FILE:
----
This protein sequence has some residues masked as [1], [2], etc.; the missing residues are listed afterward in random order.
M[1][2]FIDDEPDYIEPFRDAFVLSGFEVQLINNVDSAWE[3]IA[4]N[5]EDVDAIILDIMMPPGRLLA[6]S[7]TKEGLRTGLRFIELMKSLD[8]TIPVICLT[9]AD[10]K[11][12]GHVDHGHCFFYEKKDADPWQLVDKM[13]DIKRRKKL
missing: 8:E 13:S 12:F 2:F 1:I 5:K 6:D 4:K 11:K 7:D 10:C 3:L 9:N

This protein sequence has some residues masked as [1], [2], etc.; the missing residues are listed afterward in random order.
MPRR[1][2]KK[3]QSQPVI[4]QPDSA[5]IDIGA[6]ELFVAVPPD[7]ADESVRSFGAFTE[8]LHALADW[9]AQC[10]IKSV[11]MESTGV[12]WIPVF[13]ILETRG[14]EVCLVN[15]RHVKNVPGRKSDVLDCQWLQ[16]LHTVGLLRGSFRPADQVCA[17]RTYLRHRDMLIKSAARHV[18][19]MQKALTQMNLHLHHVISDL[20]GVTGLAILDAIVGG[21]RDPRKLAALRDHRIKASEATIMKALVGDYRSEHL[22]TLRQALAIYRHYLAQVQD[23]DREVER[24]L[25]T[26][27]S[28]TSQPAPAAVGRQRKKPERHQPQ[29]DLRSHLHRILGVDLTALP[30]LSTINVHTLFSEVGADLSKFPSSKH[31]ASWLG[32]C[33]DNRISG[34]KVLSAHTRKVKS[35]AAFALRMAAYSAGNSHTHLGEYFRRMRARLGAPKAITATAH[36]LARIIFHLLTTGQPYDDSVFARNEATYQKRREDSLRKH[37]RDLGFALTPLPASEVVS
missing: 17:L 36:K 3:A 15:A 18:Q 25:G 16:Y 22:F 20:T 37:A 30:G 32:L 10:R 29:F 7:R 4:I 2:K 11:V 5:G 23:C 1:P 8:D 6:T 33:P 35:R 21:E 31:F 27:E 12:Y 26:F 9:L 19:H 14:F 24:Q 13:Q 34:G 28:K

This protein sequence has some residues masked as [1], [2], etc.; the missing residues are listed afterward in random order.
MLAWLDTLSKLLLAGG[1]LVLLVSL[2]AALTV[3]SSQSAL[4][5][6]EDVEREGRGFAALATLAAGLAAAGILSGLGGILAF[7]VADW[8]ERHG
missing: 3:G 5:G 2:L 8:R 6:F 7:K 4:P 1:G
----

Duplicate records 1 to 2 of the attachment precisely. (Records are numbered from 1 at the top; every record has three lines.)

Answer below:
This protein sequence has some residues masked as [1], [2], etc.; the missing residues are listed afterward in random order.
M[1][2]FIDDEPDYIEPFRDAFVLSGFEVQLINNVDSAWE[3]IA[4]N[5]EDVDAIILDIMMPPGRLLA[6]S[7]TKEGLRTGLRFIELMKSLD[8]TIPVICLT[9]AD[10]K[11][12]GHVDHGHCFFYEKKDADPWQLVDKM[13]DIKRRKKL
missing: 8:E 13:S 12:F 2:F 1:I 5:K 6:D 4:K 11:K 7:D 10:C 3:L 9:N

This protein sequence has some residues masked as [1], [2], etc.; the missing residues are listed afterward in random order.
MPRR[1][2]KK[3]QSQPVI[4]QPDSA[5]IDIGA[6]ELFVAVPPD[7]ADESVRSFGAFTE[8]LHALADW[9]AQC[10]IKSV[11]MESTGV[12]WIPVF[13]ILETRG[14]EVCLVN[15]RHVKNVPGRKSDVLDCQWLQ[16]LHTVGLLRGSFRPADQVCA[17]RTYLRHRDMLIKSAARHV[18][19]MQKALTQMNLHLHHVISDL[20]GVTGLAILDAIVGG[21]RDPRKLAALRDHRIKASEATIMKALVGDYRSEHL[22]TLRQALAIYRHYLAQVQD[23]DREVER[24]L[25]T[26][27]S[28]TSQPAPAAVGRQRKKPERHQPQ[29]DLRSHLHRILGVDLTALP[30]LSTINVHTLFSEVGADLSKFPSSKH[31]ASWLG[32]C[33]DNRISG[34]KVLSAHTRKVKS[35]AAFALRMAAYSAGNSHTHLGEYFRRMRARLGAPKAITATAH[36]LARIIFHLLTTGQPYDDSVFARNEATYQKRREDSLRKH[37]RDLGFALTPLPASEVVS
missing: 17:L 36:K 3:A 15:A 18:Q 25:G 16:Y 22:F 20:T 37:A 30:G 32:L 10:R 29:F 7:R 4:I 2:K 11:V 5:G 23:C 1:P 8:D 6:T 33:P 35:R 21:E 31:F 27:E 12:Y 26:F 9:L 19:H 14:F 24:Q 13:Q 34:G 28:K